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5 Tips to Exfoliate 50+ Skin Safely and Effectively

Pro advice for unveiling a vibrant-looking glow

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When it comes to skin care in your 50s, restoring that luminous glow you once had in your 20s may seem like wishful thinking. Turns out, exfoliating regularly (and properly) helps shed dead skin cells, unclog pores, improve skin texture and allows skin care products to penetrate deeper. The result? A healthier, more youthful-looking complexion. Aesthetician Michelle Ghafari and dermatologist Moneé Thomas share best practices for exfoliating to achieve your most radiant, 50-plus skin yet.

1. Understand the difference between chemical and physical exfoliants.

Slathering on a grainy scrub may seem like the most satisfying way to slough off the gunk — but it’s not the only way. In fact, there are two forms of exfoliants: physical and chemical. A physical exfoliant manually removes dead skin cells from the surface layer of the skin, including scrubs that contain tiny particles, or more aggressive methods like dermaplaning, a professional treatment that involves the use of a scalpel to scrape off dead skin cells and facial hair.

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A chemical exfoliant uses acids, such as alpha hydroxy acid (AHA) and beta hydroxy acid (BHA), as well as vitamin A (retinol) to break down dead skin cells on the skin’s surface, and is a much gentler option for aging skin. Think: serums and peels.

“I personally try to have my clients cycle through different forms of exfoliants, whether it is a combination of physical and chemical exfoliants or two different forms of chemical exfoliants, and we make a plan to alternate the days each product is used,” says Ghafari, a licensed aesthetician at Aesthetic Theory Medspa in Michigan. “This will usually [depend on] skin type and the condition we are treating.”

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2. Start slowly.

Exfoliating can do wonders for the skin, but don’t get carried away. Mature skin can be dry, more prone to irritation and less resilient, so if you overdo it, your skin will let you know. “Overexfoliation can damage the skin barrier, leading to irritation and inflammation,” warns Thomas, a board-certified dermatologist and founder of Glow Dermatology in Houston.

“The key is to incorporate exfoliating into your regimen gradually and watch your skin’s response,” Ghafari adds.

A skin care professional can help you determine the right products and frequency for your needs. But generally, it’s wise to limit the use of physical exfoliants, such as scrubs and masks, to once a week to prevent irritation. And although chemical exfoliants are milder, using them once or twice a week is usually enough for mature skin to reap the benefits.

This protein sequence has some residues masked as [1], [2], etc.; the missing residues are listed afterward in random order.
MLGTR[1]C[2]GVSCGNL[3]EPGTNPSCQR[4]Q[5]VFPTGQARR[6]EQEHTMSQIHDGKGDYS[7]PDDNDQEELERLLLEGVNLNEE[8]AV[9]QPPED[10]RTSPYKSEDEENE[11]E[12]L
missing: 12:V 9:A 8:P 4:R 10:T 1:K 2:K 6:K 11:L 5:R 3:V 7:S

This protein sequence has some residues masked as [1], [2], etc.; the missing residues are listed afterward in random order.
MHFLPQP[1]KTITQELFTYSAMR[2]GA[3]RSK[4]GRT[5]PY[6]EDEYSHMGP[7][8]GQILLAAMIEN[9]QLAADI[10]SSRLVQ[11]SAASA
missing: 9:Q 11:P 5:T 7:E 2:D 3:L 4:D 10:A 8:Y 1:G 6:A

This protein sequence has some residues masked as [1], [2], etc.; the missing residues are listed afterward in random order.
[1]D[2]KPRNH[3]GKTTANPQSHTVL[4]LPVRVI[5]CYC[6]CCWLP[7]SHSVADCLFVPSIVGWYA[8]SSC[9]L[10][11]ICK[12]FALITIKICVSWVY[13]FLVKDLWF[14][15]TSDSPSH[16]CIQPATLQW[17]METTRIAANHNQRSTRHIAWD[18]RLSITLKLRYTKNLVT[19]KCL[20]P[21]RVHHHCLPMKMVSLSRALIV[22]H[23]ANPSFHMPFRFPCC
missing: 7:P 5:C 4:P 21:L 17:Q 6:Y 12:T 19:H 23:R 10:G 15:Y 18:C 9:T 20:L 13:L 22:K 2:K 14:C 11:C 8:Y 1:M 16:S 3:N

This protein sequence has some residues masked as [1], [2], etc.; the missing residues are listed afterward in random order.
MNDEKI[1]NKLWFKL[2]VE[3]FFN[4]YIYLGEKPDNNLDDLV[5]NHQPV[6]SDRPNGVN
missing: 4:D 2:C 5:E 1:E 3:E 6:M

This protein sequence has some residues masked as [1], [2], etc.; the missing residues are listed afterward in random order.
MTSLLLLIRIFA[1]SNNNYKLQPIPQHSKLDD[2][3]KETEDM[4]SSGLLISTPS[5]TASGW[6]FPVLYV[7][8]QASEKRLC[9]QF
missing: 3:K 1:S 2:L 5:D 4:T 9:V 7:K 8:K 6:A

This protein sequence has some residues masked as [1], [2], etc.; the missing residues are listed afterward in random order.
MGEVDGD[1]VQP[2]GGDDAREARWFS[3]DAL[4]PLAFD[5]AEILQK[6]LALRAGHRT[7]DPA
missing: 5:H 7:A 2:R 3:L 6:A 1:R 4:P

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(Left to right) skinbetter science AlphaRet Exfoliating Peel Pads; skinbetter science AlphaRet Clearing Serum; Alastin Skincare ReSurface Skin Polish; Zo Skin Health Complexion Renewal Pads
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3. Know your skin type.

Dry, aging skin can benefit from an AHA, such as lactic acid, which contains hydrating properties, Ghafari says. And, of course, retinol is a must for mature skin, as it helps with cell turnover, thus improving skin texture. Oily or blemish-prone skin may benefit from a BHA, such as salicylic acid, which helps remove excess sebum. “Oftentimes, [these] types of ingredients can come in different forms of pads that you can use at home,” Ghafari says. “The AlphaRet Exfoliating Peel Pads from skinbetter science ($115, is a really good option for most skin types, and it has a combination of those ingredients in there.” Other safe options that Ghafari recommends for most skin types include Alastin Skincare’s ReSurface Skin Polish ($62,, Complexion Renewal Pads by Zo Skin Health ($59, and skinbetter’s AlphaRet Clearing Serum ($135,

Struggling with adult acne or sensitive skin? Ghafari suggests staying away from harsh scrubs and sticking to chemical exfoliants to keep excess oil and bacteria at bay.

“Constantly massaging the skin topically with something physical can cause a lot of irritation, and if you’re acne prone, that stimulation can cause breakouts to arise,” Ghafari explains.

4. Consider the time of day.

AHA and BHA are considered powerhouse ingredients in chemical exfoliants, but one caveat is that they can increase photosensitivity. This is because the shedding of dead skin cells exposes a new, delicate layer of skin that is more sensitive to the sun’s harmful UV rays. Additionally, retinol is sensitive to sunlight, making your skin more prone to UV damage

“It’s best to exfoliate at night so that your skin has time to rejuvenate and repair while you sleep,” Thomas says.

Scrubs are usually safe to use in the morning, but always follow up with a broad-spectrum sunscreen to protect that fresh layer of skin.

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5. Don’t skip the moisturizer.

You’ll likely obsess over the radiant glow that exfoliation delivers. Just remember to protect the skin and preserve the glow.

“Exfoliation can strip away natural oils on the skin, leaving it dry and dehydrated, [so follow up with a moisturizer] to restore moisture balance,” Thomas advises.

Fun fact for the fellas: If you’re a man who shaves on a regular basis, you’re already ahead of the exfoliation game. According to Ghafari, shaving technically counts as physical exfoliation. Simply adding a chemical exfoliant to your regimen, such as a retinol at night, can further improve your skin texture.

*Always consult with a skin care professional before starting a new regimen.

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